Royal Park Reds played Indigos in the Mercantile Cricket Association finals at Parkville today, against the advice of the sport’s state and national governing bodies. (ABC News)
A suburban Melbourne community cricket competition’s finals matches are going ahead this weekend against the advice of the sport’s state and national governing bodies and despite the concerns of some teams and players.
- Cricket Australia and Cricket Victoria have both “strongly recommended” that community cricket should cease after cancelling the state and national competitions
- The Mercantile Cricket Association is playing 12 finals games this weekend
- Three teams from two clubs have pulled out of the finals due to concerns about the coronavirus
An enforceable ban is currently in place for non-essential outdoor gatherings of 500 or more people, but several sporting bodies have brought in their own social-distancing responses beyond those mandated by governments.
Cricket Australia and Cricket Victoria this week decided to cancel all Premier and Sheffield Shield cricket finals due to the risk of spreading the coronavirus.
Both bodies also “strongly recommended” that amateur cricket Australia-wide should cease.
However, the organisers of the Mercantile Cricket Association (MCA) decided to go against that advice and finish off the final games of the competition’s season.
Mercantile Cricket Association match secretary Alec Khan said cricket’s state and national governing bodies may have “overreacted” to the threat of coronavirus. (ABC News)
MCA match secretary Alec Khan said grades A to D were playing a total of 12 matches today and tomorrow at grounds in Melbourne’s inner northern and southern suburbs.
“We feel that perhaps there’s been an overreaction by Cricket Australia and Cricket Victoria. There will be severe action needed [to deal with the coronavirus] obviously but we should do that in a disciplined fashion,” Mr Khan said.
He said that the association would have cancelled the matches if required by government edict.
However, unless players were going to self-isolate there was on average less potential for them to spread the virus during the cricket matches than during their day-to-day lives, he said.
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He said cricket was a game that already involved a lot of “social distancing” and the players would otherwise be doing other unstructured activities.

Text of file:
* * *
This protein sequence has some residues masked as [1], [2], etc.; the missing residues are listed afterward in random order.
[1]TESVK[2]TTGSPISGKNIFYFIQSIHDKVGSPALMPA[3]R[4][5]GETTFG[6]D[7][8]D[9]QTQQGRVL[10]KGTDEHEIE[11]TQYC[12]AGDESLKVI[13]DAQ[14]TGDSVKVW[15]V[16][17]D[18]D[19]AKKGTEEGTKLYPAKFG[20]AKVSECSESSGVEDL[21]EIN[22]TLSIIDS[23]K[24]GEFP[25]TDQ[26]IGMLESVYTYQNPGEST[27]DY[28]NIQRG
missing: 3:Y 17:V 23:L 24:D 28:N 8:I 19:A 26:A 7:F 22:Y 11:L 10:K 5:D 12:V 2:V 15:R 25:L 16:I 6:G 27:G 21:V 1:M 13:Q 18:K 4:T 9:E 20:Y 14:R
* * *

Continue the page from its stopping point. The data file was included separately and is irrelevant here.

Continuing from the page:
“We don’t see that anything is gained by just simply displacing people,” he said. “You’re just going to disappoint a lot of cricketers. We don’t see any value in that.”
Mr Khan said not all participants in the MCA competition felt the same way and three teams from two clubs had pulled out of the finals.
“We’ve had a couple of clubs that have said, ‘We’re so concerned we’re pulling out of the grand finals’,” he said.
“Our rules are that they get replaced by the next team in line and those times have taken up the gaps. Obviously we have individual players who are very concerned.
“It’s not a unanimous thing but the overwhelming majority are prepared to play and feel it’s the right thing to do.”
Indigos Cricket Club player Kumar Janapareddy was happy to be in the MCA finals after playing hard for six months. (ABC News)
Kumar Janapareddy, from the Indigos Cricket Club, said he was happy to be playing in the finals.
“We played really hard the whole season and this is something that we’ve waited for for six months,” Mr Janapareddy said. “We know the situation and we know the conditions and I’m happy to play.”
“We are doing everything the government and the authorities have instructed us: not to shake hands, high fives, nothing like that, no passing the ball with the saliva. We are maintaining all those rules and keeping the hygiene and the care.”
A Cricket Victoria spokesperson said the body’s position was unchanged from earlier in the week.
“We strongly recommend all local cricket competitions cease activity in the interests of protecting players, staff, volunteers and match officials at all levels of Australian cricket during the global coronavirus pandemic,” the spokesperson said.